I’ve been using a centrifugal juicer on and off for the last 18 months. It’s a Philips HR1861 and cost around €100 when I got it. I’m now upgrading to a cold press juicer, even though they’re considerably more expensive.
For someone who was new to the entire concept of “juicing” that kind of investment seemed reasonable. I wanted something that would “do the job” and wouldn’t break, but I didn’t see any point in investing several hundred Euro in it. Like a lot of people I’m happy to try out new things, but I don’t always stick to them, so spending several hundred euro on something that I might have used two or three times before leaving it to gather dust at the back of a kitchen cupboard seemed silly.
Over a year later and I’ve re-considered my options.
While I might not make fresh juice every single day, I have gone through phases where the juicer is used at least 5 times a week. It isn’t sitting in a cupboard gathering dust and is one of the kitchen gadgets that permanently “lives” on the worktop.
The other reason is economics.
If you live in a country like Ireland buying fresh fruit and vegetables in the kind of quantities needed to make juices all the time, smoothies when you feel like it and like cooking with fresh vegetables or living off salads, it can get quite expensive.
According to several sources the more expensive cold press juicers are more economical, as they get more juice out of the fruit and vegetable.
So if you could get a glass of apple juice out of one apple instead of two you’re not only getting more of the fruit’s goodness, but you’re also saving yourself money. And I won’t even mention the more expensive fruits and vegetables.
This video, which doesn’t have any audio, illustrates this very well:
What about nutrients?
This graphic illustrates the difference:
The buying guide here is very helpful and the Horum models are available via a number of online retailers in Europe, though the pricing does vary quite a bit!
If you’re considering getting one shop around a bit. I generally compare prices between eBay, Amazon and a few of the specialist online retailers. While the specialist shops are generally more expensive for electric goods than Amazon or Pixmania, they’re more likely to run special offers on this kind of equipment. A bigger retailer will probably stick to discounting the cheaper equipment, like my trusty Philips machine, as they sell in higher volumes.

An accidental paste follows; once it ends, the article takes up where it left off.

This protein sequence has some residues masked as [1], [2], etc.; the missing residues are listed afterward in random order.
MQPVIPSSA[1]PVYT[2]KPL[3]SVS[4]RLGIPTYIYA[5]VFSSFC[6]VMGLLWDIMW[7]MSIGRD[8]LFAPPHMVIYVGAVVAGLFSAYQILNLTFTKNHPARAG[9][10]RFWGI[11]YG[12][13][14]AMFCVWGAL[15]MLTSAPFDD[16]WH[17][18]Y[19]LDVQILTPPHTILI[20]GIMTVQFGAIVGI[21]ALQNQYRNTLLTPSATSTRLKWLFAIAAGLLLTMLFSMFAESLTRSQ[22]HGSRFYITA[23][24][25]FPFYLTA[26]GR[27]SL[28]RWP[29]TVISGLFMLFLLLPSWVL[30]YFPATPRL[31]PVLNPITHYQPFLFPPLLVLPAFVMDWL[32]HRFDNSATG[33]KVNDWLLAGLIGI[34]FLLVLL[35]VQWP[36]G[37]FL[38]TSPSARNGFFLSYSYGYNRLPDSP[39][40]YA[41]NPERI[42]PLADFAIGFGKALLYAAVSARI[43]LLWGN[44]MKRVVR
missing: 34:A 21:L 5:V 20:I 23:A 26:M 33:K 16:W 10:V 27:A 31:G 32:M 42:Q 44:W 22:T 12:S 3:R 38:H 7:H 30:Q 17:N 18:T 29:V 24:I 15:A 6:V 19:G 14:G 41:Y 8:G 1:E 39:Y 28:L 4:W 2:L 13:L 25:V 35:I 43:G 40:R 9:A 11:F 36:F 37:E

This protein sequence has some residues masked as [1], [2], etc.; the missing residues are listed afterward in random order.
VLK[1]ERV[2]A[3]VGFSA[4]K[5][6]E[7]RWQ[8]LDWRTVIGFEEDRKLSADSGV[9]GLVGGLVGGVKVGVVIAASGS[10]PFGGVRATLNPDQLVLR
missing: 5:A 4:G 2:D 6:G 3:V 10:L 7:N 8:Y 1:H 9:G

Do cold press juicers work better with some types of fruit and vegetables?
The Horum “slow juicer” range appear to be a lot better at handling things like kale and other leafy vegetables. My centrifugal juicer “can” handle them, but not particularly well:
I also like the way the device is “self-cleaning”. While my Philips machine is relatively easy to clean you still need to take it apart if you want to get all the pulp out of it.
Another advantage with the Hurom machines is their physical footprint. They take up less counter space than centrifugal juicers.
My kitchen worktop space isn’t particularly big and for things that need to be plugged in they usually end up squeezed in the space between the draining board and the microwave. While this could be down to bad design, I suspect a lot of people are a bit tight for space in their kitchens. (Admittedly my mother’s kitchen has a very generous worktop space, so maybe my theory is flawed!)
Are there any obvious drawbacks to cold press juicers?
From what I can tell the only drawback is that you need to cut the fruit and vegetables up into smaller pieces before feeding them into the machine. So it might take a couple of minutes longer to slice up everything, but that’s not a big deal. I usually use a good sharp knife to prepare vegetables – I got a set of Wüsthof knives a couple of years ago and they’re in constant use.
I placed an order for my new cold press juicer this afternoon and hope to take delivery of it towards the end of next week. I opted for the Hurom HU-400, partly because I was able to get a refurbished model for a lot cheaper than a brand new one.
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